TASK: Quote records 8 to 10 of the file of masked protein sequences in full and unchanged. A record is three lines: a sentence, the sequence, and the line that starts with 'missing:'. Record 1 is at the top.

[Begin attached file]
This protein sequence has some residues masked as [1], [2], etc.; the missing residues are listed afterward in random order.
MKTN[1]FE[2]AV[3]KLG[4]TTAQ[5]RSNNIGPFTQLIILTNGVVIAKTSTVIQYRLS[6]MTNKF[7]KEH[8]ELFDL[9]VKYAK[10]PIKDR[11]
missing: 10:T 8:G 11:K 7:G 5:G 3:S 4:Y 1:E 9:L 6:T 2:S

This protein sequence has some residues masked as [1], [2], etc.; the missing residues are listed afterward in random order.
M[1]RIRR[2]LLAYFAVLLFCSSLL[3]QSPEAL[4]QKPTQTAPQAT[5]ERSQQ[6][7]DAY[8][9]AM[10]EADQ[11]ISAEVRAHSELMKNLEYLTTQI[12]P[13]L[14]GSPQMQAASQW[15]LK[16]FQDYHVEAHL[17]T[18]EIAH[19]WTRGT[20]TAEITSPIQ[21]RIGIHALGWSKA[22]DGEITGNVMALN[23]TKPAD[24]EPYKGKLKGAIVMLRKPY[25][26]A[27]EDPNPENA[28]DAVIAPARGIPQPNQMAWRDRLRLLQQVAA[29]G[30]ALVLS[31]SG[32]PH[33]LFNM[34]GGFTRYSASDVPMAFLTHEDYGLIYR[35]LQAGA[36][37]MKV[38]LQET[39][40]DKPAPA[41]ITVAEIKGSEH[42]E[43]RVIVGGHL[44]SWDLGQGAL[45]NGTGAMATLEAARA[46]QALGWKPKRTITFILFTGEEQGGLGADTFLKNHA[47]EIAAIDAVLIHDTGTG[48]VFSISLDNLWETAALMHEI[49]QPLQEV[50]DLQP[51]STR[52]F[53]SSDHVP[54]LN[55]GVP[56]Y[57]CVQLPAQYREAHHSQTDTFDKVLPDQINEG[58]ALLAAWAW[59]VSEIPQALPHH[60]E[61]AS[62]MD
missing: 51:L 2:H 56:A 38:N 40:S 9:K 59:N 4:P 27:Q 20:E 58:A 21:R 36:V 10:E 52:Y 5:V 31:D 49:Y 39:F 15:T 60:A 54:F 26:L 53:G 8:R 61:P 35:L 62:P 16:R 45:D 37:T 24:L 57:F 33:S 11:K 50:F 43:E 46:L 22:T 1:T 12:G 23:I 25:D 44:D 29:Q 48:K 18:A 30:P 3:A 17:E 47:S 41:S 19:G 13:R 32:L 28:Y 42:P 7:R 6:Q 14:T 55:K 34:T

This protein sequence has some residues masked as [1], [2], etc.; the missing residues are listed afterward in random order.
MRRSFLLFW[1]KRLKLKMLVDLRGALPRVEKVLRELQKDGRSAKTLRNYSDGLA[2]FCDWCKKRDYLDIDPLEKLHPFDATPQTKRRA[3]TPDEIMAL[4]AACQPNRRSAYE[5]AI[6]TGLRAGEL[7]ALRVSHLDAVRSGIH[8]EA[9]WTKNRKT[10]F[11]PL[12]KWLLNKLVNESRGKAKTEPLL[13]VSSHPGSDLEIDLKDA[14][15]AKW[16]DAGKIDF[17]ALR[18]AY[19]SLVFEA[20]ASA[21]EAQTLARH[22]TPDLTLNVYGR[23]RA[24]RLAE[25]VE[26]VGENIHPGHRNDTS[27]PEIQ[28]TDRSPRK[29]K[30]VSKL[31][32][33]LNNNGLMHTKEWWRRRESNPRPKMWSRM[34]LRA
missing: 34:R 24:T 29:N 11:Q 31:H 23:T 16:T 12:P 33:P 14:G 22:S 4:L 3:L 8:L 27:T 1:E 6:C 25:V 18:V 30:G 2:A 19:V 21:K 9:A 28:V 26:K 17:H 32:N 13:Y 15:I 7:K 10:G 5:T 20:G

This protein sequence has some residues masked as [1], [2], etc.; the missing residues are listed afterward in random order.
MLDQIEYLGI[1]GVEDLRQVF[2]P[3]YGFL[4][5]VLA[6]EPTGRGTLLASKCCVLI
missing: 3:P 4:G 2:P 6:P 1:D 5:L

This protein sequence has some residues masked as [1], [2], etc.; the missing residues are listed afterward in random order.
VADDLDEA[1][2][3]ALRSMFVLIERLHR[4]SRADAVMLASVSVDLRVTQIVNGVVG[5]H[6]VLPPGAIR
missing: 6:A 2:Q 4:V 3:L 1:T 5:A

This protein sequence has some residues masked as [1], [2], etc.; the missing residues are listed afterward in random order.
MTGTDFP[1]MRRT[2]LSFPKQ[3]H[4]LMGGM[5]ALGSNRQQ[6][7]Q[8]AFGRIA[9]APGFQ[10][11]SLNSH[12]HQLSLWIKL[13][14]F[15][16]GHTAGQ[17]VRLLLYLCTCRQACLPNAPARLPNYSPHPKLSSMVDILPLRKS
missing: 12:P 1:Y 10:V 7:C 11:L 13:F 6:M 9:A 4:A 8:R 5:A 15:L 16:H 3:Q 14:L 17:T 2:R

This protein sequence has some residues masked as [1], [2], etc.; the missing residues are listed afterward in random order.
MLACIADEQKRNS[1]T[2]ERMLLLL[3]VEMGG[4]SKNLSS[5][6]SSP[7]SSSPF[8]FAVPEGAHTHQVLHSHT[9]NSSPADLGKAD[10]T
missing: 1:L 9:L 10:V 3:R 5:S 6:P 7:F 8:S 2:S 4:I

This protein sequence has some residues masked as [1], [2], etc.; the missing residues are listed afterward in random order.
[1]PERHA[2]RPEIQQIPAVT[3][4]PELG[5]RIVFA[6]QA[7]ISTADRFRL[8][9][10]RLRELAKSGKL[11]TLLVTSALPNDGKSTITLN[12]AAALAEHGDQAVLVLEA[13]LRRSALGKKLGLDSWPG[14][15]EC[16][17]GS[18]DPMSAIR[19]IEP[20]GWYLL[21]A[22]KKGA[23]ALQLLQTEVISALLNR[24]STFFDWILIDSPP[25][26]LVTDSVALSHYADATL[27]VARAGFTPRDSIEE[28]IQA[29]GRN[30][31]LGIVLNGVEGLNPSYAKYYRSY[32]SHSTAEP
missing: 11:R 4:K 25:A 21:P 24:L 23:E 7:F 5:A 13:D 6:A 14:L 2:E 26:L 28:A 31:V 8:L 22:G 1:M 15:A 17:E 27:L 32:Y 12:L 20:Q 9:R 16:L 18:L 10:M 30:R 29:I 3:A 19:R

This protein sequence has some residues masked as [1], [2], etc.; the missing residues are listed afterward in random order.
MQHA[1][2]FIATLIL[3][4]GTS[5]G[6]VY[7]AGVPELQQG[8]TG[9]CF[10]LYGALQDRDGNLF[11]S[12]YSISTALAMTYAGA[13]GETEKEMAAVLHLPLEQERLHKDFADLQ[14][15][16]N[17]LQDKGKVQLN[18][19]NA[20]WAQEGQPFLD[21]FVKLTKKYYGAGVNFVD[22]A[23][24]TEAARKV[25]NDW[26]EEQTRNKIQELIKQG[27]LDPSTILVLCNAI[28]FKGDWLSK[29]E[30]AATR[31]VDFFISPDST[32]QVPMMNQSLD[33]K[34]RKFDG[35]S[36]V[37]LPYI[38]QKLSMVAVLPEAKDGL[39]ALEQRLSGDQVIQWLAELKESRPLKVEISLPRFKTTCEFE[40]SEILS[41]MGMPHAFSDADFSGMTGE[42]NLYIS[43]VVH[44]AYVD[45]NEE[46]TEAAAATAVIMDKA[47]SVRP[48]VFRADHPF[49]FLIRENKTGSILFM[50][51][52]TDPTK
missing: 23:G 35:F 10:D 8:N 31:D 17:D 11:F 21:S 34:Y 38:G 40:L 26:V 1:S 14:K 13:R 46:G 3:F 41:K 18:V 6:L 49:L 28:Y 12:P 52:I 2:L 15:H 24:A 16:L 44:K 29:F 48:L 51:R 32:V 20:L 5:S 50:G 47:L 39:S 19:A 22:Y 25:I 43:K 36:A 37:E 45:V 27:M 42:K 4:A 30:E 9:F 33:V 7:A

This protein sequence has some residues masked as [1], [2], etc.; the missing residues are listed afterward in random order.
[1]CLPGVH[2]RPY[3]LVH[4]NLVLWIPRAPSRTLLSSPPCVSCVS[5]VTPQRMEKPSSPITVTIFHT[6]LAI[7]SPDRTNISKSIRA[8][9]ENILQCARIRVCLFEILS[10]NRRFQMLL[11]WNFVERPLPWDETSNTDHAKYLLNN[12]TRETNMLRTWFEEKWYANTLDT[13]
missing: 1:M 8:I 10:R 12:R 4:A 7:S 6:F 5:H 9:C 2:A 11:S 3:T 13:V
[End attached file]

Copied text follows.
This protein sequence has some residues masked as [1], [2], etc.; the missing residues are listed afterward in random order.
[1]PERHA[2]RPEIQQIPAVT[3][4]PELG[5]RIVFA[6]QA[7]ISTADRFRL[8][9][10]RLRELAKSGKL[11]TLLVTSALPNDGKSTITLN[12]AAALAEHGDQAVLVLEA[13]LRRSALGKKLGLDSWPG[14][15]EC[16][17]GS[18]DPMSAIR[19]IEP[20]GWYLL[21]A[22]KKGA[23]ALQLLQTEVISALLNR[24]STFFDWILIDSPP[25][26]LVTDSVALSHYADATL[27]VARAGFTPRDSIEE[28]IQA[29]GRN[30][31]LGIVLNGVEGLNPSYAKYYRSY[32]SHSTAEP
missing: 11:R 4:K 25:A 21:P 24:L 23:E 7:F 5:A 13:D 6:A 14:L 2:E 26:L 28:A 31:V 8:L 22:G 1:M 15:A 17:E 27:L 32:Y 12:L 20:Q 9:R 16:L 18:L 10:M 30:R 29:I 3:A 19:R

This protein sequence has some residues masked as [1], [2], etc.; the missing residues are listed afterward in random order.
MQHA[1][2]FIATLIL[3][4]GTS[5]G[6]VY[7]AGVPELQQG[8]TG[9]CF[10]LYGALQDRDGNLF[11]S[12]YSISTALAMTYAGA[13]GETEKEMAAVLHLPLEQERLHKDFADLQ[14][15][16]N[17]LQDKGKVQLN[18][19]NA[20]WAQEGQPFLD[21]FVKLTKKYYGAGVNFVD[22]A[23][24]TEAARKV[25]NDW[26]EEQTRNKIQELIKQG[27]LDPSTILVLCNAI[28]FKGDWLSK[29]E[30]AATR[31]VDFFISPDST[32]QVPMMNQSLD[33]K[34]RKFDG[35]S[36]V[37]LPYI[38]QKLSMVAVLPEAKDGL[39]ALEQRLSGDQVIQWLAELKESRPLKVEISLPRFKTTCEFE[40]SEILS[41]MGMPHAFSDADFSGMTGE[42]NLYIS[43]VVH[44]AYVD[45]NEE[46]TEAAAATAVIMDKA[47]SVRP[48]VFRADHPF[49]FLIRENKTGSILFM[50][51][52]TDPTK
missing: 23:G 35:F 10:D 8:N 31:D 17:D 11:F 21:S 34:Y 38:G 40:L 26:V 1:S 14:K 13:R 46:G 3:F 41:K 18:V 6:L 49:L 28:Y 12:P 52:I 2:L 15:H 24:A 16:L 44:K 29:F 48:L 51:R 32:V 20:L 5:S 50:G 47:L 39:S 19:A 22:Y 25:I 43:K 36:A 37:E 45:V 27:M 42:K 4:A 30:E 9:F 33:V 7:A

This protein sequence has some residues masked as [1], [2], etc.; the missing residues are listed afterward in random order.
[1]CLPGVH[2]RPY[3]LVH[4]NLVLWIPRAPSRTLLSSPPCVSCVS[5]VTPQRMEKPSSPITVTIFHT[6]LAI[7]SPDRTNISKSIRA[8][9]ENILQCARIRVCLFEILS[10]NRRFQMLL[11]WNFVERPLPWDETSNTDHAKYLLNN[12]TRETNMLRTWFEEKWYANTLDT[13]
missing: 1:M 8:I 10:R 12:R 4:A 7:S 6:F 5:H 9:C 2:A 11:S 3:T 13:V